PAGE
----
A hero's honors.

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How Low Will Republican Leaders Let Trump Go?

Margaret Carlson is a Bloomberg View columnist. She was a White House correspondent for Time, a weekly panelist on CNN’s “Capital Gang” and an editor at the New Republic.
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Silence is not enough.

Republicans who refused to attend the convention last month got a lot of praise for not falling in line behind a dangerous demagogue. But after Donald Trump's attacks on the Muslim-American parents of a fallen soldier, merely passing on attending this coronation is insufficient. As are the statements criticizing the nominee flowing out of Washington. How can you condemn Trump for his inhuman reaction to the parents of an American hero but still endorse him to be president?

There have been many example of Trump’s unfitness for office, but his attacks on the parents of U.S. Army Captain Humayun Khan, who was killed in action in Iraq in 2004, are a bridge beyond any other. He damned the soldier's father for speaking out at the Democratic National Convention and his bereaved wife for not speaking. Trump, who can’t remember how he escaped the Vietnam draft, kept up the drumbeat through the weekend, and went so far as to say that being a real estate developer required sacrifices comparable to those made by Captain Khan. 

On Monday morning, even though he’d had time to sleep on it, Trump tweeted, “Mr. Khan, who does not know me, viciously attacked me from the stage of the DNC and is now all over T.V. doing the same -- Nice!” This wasn’t much different from his knee-jerk response earlier: “I was viciously attacked by Mr. Khan at the Democratic Convention. Am I not allowed to respond? Hillary voted for the Iraq war, not me!”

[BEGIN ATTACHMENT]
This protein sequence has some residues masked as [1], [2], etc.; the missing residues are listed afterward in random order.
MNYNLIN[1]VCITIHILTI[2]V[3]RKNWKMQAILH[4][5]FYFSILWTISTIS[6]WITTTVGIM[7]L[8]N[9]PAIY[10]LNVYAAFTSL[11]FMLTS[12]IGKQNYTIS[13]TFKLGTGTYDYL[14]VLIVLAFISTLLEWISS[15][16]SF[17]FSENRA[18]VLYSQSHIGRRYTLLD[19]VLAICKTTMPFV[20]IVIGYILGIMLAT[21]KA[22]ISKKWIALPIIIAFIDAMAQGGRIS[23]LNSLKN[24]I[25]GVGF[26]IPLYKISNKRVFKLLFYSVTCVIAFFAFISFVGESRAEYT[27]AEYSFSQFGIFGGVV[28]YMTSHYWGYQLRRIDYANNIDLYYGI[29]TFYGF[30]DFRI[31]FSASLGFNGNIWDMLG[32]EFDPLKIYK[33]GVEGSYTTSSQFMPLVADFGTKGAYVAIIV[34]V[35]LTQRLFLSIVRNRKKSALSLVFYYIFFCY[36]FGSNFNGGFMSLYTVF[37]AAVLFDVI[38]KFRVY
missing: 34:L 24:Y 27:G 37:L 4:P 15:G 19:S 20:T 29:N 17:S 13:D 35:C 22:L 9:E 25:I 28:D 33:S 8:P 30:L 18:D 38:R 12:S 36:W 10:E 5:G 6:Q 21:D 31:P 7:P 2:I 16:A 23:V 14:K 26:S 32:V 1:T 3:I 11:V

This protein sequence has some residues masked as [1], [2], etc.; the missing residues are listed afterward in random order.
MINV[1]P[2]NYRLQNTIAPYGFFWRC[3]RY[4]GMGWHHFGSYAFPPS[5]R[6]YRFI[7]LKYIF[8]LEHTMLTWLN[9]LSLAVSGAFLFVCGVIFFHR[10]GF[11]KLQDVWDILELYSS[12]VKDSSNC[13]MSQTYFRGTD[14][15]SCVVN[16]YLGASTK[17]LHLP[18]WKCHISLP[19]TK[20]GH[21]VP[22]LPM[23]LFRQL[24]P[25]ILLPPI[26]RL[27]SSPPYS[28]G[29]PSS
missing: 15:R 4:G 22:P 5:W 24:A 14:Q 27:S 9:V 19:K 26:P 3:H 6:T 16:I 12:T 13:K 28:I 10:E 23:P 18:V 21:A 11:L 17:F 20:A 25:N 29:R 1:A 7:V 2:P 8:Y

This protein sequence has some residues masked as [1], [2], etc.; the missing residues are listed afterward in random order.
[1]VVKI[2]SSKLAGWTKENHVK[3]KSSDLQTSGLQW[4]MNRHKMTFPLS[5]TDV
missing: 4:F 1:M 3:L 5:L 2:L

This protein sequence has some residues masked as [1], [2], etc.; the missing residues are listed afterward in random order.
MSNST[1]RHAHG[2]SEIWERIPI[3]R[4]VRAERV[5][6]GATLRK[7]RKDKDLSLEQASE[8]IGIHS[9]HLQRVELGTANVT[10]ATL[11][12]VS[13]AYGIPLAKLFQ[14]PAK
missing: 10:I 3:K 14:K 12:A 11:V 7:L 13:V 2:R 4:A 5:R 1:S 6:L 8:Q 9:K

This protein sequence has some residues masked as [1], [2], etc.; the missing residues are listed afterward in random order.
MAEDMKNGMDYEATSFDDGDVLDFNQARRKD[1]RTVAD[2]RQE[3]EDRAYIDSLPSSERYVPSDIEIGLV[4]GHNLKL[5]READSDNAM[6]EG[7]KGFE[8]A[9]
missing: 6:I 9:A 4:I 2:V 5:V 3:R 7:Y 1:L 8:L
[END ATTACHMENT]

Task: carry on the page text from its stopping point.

In a word, no, you are not allowed to respond, not if you are a sentient human being. Trump doesn’t know the difference between going after the grieving parents of a war hero and mocking "Lyin’ Ted Cruz." It was Trump's calls for Muslims to be banned from entering the U.S. that drove the Khans to the podium at the Democratic convention. Far from being unworthy to be here, they love their adopted country so much they gave their middle son, who, as his father Khizr Khan said, "never would have been in America" if Trump had his way.

The attacks and excuses continued throughout the day. The Trump campaign's national co-chairman Sam Clovis appeared on television to defend the candidate for “fighting back, this is normal. A lot of this is a dustup we see inside the Beltway and New York media circles.” The "dustup" now involves two dozen Gold Star families.

The continuing support for Trump from congressional leaders is mystifying in light of their objections to him. Senate Majority Leader Mitch McConnell wasn't expansive, but he did reject Trump's words, though he is still too timid to do so by name. “I agree with the Khans and families across the country that a travel ban on all members of a religion is simply contrary to American values.”